Twenty years before the Neighborhood Media Project’s first screening in 1979, the Cuban government ran a similar project with the goal of improving education and quality of life for people living in the rural Cuban countryside. Following the 1959 Revolution, the newly stated Cuban government rolled out a series of social service projects. Most notable was the Cuban Literacy Campaign, which worked to end illiteracy in Cuba. Among these programs was the establishment of a Department of Film Dissemination, responsible for deploying educational and entertaining mobile cinemas to rural communities. These mobile cinemas—vans, trucks, boats, and mule-drawn carts equipped with 16mm projectors—would travel throughout the country screening newsreels, instructional documentaries, cartoons, and Cuban films from the country’s emerging independent filmmakers. Before 1959, the content shown by the mobile cinemas could ordinarily only be consumed by individuals privileged with access to the institutions (cinemas, museums, etc.) and education (film and art appreciation) based in city centers, leaving little opportunity for rural Cubans to enjoy and learn from this content. Consistent with the government’s Marxist policies, the mobile cinemas confronted this discrepancy by decentralizing the institutions that granted access to this content, taking the films out of the museums and cinemas and bringing them to the rest of the country. This move for equity in education lessened the urban and rural cultural divide and provided an expanded platform for the country’s burgeoning filmmakers.
Unsurprisingly, the Neighborhood Media Project showed a series of Cuban films during its tenure. Its organizers were drawn to revolutionary Cuban cinema, as its makers were able to explore their leftist politics and reflect them in both the form and content of their films. Cuban cinema presented a chance for these beliefs to be presented not as an alternative to dominant culture but rather as the culture and politics of the nation itself—a truly exciting concept for a grassroots leftist community group. The Neighborhood Media Project was not alone in its radical use of films for community building. This Cuban connection is certainly apropos to the current showing of Adiós Utopia: Dreams and Deceptions in Cuban Art Since 1950 at the Walker Art Center, but it is important to point out that the Cuban project came a decade before the Neighborhood Media project and was inspired by similar projects in China and Russia. It connects to 1970s and 1980s trends surrounding radical media that developed with the advent of cheaper video technology which made production more accessible, sparking an era of exploratory video-making with political and DIY themes.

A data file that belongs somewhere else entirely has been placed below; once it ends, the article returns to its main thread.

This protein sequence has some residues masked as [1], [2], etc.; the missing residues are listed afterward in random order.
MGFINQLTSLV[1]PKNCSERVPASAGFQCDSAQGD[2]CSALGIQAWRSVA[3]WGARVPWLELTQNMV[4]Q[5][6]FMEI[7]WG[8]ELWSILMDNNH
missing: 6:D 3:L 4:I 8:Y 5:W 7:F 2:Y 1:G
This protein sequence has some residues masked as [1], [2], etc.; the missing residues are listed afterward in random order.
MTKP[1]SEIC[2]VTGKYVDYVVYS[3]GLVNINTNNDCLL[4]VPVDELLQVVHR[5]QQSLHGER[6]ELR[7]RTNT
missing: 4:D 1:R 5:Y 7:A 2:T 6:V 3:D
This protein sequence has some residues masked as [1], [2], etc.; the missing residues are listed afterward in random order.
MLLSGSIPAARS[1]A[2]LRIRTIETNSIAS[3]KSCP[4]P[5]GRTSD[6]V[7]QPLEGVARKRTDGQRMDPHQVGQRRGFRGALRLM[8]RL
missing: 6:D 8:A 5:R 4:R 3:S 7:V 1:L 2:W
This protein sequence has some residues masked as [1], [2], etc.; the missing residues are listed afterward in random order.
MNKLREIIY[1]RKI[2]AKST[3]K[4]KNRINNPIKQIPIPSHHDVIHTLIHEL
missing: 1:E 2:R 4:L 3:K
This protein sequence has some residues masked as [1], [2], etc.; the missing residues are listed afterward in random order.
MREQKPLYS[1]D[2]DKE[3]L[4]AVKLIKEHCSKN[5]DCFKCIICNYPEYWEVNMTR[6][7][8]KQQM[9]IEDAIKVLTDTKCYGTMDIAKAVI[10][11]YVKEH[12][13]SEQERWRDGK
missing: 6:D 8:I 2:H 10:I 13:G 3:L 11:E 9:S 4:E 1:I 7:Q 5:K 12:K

This excitement around the video medium took hold in the Twin Cities, inspiring the founding and growth of a number of community organizations focused on community-based media-making, like the Minneapolis Television Network (MTN) and the Saint Paul Neighborhood Network (SPNN). Neil Sieling, co-founder of the Neighborhood Media Project, describes the spirit of collaboration that brought these organizations together: “So Neighborhood Media Project was kind of agnostic and would hop around to all these different groups that were really trying to do the right thing, connect to people, and get young folk in all these different communities cross-pollinating and seeing how they could learn education at Sheryl’s [Mousley, Senior Curator of the Walker Moving Image Department] program at Film in the Cities so they could have their own show on MTN or St. Paul cable. Something like that—that would all be possible.” This commitment to collaboration underscores the Neighborhood Media Project’s message of inclusion and community-building in the aim of creating a media resource network for the cultural groups that the project served.